Scientists undercount trees by 2.6 trillion, but assure us animals going extinct

Every so often you will see articles warning that some species is going extinct. And usually it's not really a species -- you never hear about "leopards" going extinct, usually it's "purple dotted left handed bisexual Nepalese leopards" or some subvariety.  We are assured they are going extinct because fewer have been seen recently.

But the Earth is so big, how can we really be sure that some subspecies is going extinct just because we see fewer of them? After all, only three percent of the land mass of the Earth is urbanized. Animals could easily be hidden in the other 97%.

This fallacy becomes clear when scientists reveal that they have undercounted the number of trees on the earth--by a mere 2.6 trillion. Formerly scientists believed there were 400 million trees. Now they believe the number is slightly higher, in the range of 3 trillion trees.

The 3 trillion figure is seven and a half times more than the previous estimate of 400 billion trees worldwide as of 2005. That estimate, which translates to about 61 trees for every person, was made by a professor of environmental studies at Evergreen State College in Olympia, Washington, based on NASA satellite images.

How could they make such an enormous error? Trees can't hide. Trees can be viewed in satellite photos. Trees can't move around. And yet, they made such an enormous error.

Now, animals are much more difficult to count, because they can hide, they do move around, and they cannot be found by satellite photos. So the next time you hear that some left-handed New Guinea green spotted tree frog is on the verge of extinction, take it with a grain of salt.

Have a look at this page to find animals declared extinct, who actually appeared again some years later, such as the Coelacanth, the Giant Palouse Earthworm, Arakan Forest Turtle, and the Lord Howe Island Stick Insect.

Exit question: If the Coelacanth, the Giant Palouse Earthworm, Arakan Forest Turtle, and the Lord Howe Island Stick Insect really did go extinct, would you care? I mean, these species designation are so narrow. We lose the Lord Howe Stick Insects, but there are still many other stick insects. And would you really notice if we had one fewer kind of earthworms? Couldn't you still eat the other kinds and not notice the difference?

This article was produced by NewsMachete.com, the conservative news site.

Every so often you will see articles warning that some species is going extinct. And usually it's not really a species -- you never hear about "leopards" going extinct, usually it's "purple dotted left handed bisexual Nepalese leopards" or some subvariety.  We are assured they are going extinct because fewer have been seen recently.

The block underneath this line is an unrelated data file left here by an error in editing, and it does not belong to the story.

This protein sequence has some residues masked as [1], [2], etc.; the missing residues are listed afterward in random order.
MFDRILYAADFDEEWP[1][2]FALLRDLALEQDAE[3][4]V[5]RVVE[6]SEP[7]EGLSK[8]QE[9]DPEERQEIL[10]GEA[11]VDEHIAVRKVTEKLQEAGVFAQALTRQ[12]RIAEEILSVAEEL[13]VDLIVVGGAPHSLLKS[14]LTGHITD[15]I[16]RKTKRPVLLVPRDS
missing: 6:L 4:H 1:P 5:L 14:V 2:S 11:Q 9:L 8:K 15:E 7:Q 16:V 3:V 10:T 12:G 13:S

But the Earth is so big, how can we really be sure that some subspecies is going extinct just because we see fewer of them? After all, only three percent of the land mass of the Earth is urbanized. Animals could easily be hidden in the other 97%.

This fallacy becomes clear when scientists reveal that they have undercounted the number of trees on the earth--by a mere 2.6 trillion. Formerly scientists believed there were 400 million trees. Now they believe the number is slightly higher, in the range of 3 trillion trees.

The 3 trillion figure is seven and a half times more than the previous estimate of 400 billion trees worldwide as of 2005. That estimate, which translates to about 61 trees for every person, was made by a professor of environmental studies at Evergreen State College in Olympia, Washington, based on NASA satellite images.

How could they make such an enormous error? Trees can't hide. Trees can be viewed in satellite photos. Trees can't move around. And yet, they made such an enormous error.

Now, animals are much more difficult to count, because they can hide, they do move around, and they cannot be found by satellite photos. So the next time you hear that some left-handed New Guinea green spotted tree frog is on the verge of extinction, take it with a grain of salt.

Have a look at this page to find animals declared extinct, who actually appeared again some years later, such as the Coelacanth, the Giant Palouse Earthworm, Arakan Forest Turtle, and the Lord Howe Island Stick Insect.

Exit question: If the Coelacanth, the Giant Palouse Earthworm, Arakan Forest Turtle, and the Lord Howe Island Stick Insect really did go extinct, would you care? I mean, these species designation are so narrow. We lose the Lord Howe Stick Insects, but there are still many other stick insects. And would you really notice if we had one fewer kind of earthworms? Couldn't you still eat the other kinds and not notice the difference?

This article was produced by NewsMachete.com, the conservative news site.